So as we get older, why is it seemingly so hard to be silly? Maybe that is not the right question to ask. What if the question had more to do with how do we stay more present in our lives, and live more in the now? The answer could very well be, bring more silliness into your life. What do you think? Does silliness come easily to you?
Thank you, Kim, for posting this on Facebook. It made my day. Usually I will put a recap of the story or experience I am linking to, but for this one, I cannot do it justice, you just have to read the entire story. It is called: “The Fart that Almost Altered My Destiny.”
Not to be gross, but just like the book: “Everybody Poops” – everyone also farts. I had a similar experience with Chris when we were first dating, only maybe I did not find it as mortifying. I think I probably found it fairly funny. I found it funny because at the time we met (well and now too) I was at a point in my life where I was who I was and I was not embarrassed about it. So breaking that barrier at the beginning of our dating time was not anything that would worry me. I think if I remember correctly I figured if he wanted to run the other way, then maybe it was not meant to be.
I think that we should be completely and utterly raw, our absolute selves. Then those that love us see us for who we really are, without the make-up, or the put together outfit, or on our crankiest day. Sometimes this also means that they are capable of taking care of us when our bodily functions (from either end) do not obey us. I have had many situations when driving to the airport or other excursions where I yell: “Drive very, very fast!” He is used to it, he gets me, and he goes fast. That my friend, is what you call love.
My favorite line of her article was: “Well, thank you boobs. You saved us. You saved our destiny.” I guess you will have to read the above link to know what that means.
Do you know how you look back on your childhood, or maybe your high school or college years and remember embarrassing moments that you know you will never forget? I can think of plenty. There are times when I look back on those moments and cringe. Maybe I cringe because it was not my fault that we could not afford the trendy clothes, that I often had hand me downs, or that my mom would attempt to make my clothes. I think what embarrassed me most was my mom making my clothes as I always felt it was obvious that it was homemade. Now I appreciate so much what she was trying to do. Other times I look back and know that I survived many embarrassing moments and that they actually made me stronger. Which is why I really loved this quote from Jenny’s memoir:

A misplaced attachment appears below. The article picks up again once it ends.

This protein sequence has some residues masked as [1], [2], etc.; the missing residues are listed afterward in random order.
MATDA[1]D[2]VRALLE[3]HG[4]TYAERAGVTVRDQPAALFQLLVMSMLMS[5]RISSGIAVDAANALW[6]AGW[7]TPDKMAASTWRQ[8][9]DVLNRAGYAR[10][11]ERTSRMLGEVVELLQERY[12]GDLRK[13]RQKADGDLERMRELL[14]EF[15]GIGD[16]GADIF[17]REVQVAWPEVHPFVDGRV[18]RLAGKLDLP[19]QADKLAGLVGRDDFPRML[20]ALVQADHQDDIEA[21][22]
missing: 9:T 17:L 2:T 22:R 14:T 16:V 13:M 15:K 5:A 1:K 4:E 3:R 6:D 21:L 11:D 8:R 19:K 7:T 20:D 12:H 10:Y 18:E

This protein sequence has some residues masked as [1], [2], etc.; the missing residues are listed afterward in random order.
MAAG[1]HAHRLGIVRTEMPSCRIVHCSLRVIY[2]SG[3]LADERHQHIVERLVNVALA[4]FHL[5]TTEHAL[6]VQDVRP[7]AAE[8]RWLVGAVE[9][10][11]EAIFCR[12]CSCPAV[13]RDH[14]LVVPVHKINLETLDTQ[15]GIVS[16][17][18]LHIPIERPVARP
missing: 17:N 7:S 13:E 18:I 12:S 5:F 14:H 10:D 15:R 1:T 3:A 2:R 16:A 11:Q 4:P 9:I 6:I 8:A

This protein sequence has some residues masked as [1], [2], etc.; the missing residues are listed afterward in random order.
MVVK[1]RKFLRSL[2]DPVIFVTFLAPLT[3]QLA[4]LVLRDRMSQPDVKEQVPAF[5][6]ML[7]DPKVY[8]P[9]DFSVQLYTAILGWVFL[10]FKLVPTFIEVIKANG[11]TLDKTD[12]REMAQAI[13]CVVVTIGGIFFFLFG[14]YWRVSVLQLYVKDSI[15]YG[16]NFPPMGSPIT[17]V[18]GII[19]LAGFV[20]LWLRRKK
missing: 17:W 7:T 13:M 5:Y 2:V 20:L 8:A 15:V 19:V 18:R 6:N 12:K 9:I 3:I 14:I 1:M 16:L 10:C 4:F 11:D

“But most important, I see me … or rather, the me I’ve become. Because I can finally see that all the terrible parts of my life, the embarrassing parts, the incidents I wanted to pretend never happened, and the things that make me “weird” and “different,” were actually the most important parts of my life. There were the parts that made me me. And this was the very reason I decided to tell this story … to celebrate the strange, to give thanks to the bizarre, and to one day help my daughter understand that the reason her mother appeared mostly naked on Fox News (that’s in book two, sorry) is probably the same reason her grandfather occasionally brings his pet donkey into bars: Because you are defined not by life’s imperfect moments, but by your reaction to them. Because there is joy in embracing–rather than running screaming from–the utter absurdity of life.” page 308
Do you remember those embarrassing moments of your life? Or the ones when you just felt completely awkward? I still have them. Do you? These days I am a little more bold about those embarrassing moments. Like the other day at work, I pronounced challah bread with the “Ch” at the beginning. I pronounced it phonetically. Does that ever happen to you? Where you may sometimes say something and then realize what you were thinking and what came out of your mouth are different things. And, then I started laughing at myself, when I heard my mistake. I brought it up again later in the week, making fun of myself. I think it is good to do that once in a while. It keeps us on our toes and reminds us that life is funny, people are funny, and even if it is slightly embarrassing (trust me I embarrass myself all the time) to go with it, have fun with the moment, laugh, and move on with your life.
So I leave you with a reminder to be YOU in all your bizarreness, and in Jenny’s words: “Because you are defined not by life’s imperfect moments, but by your reaction to them.”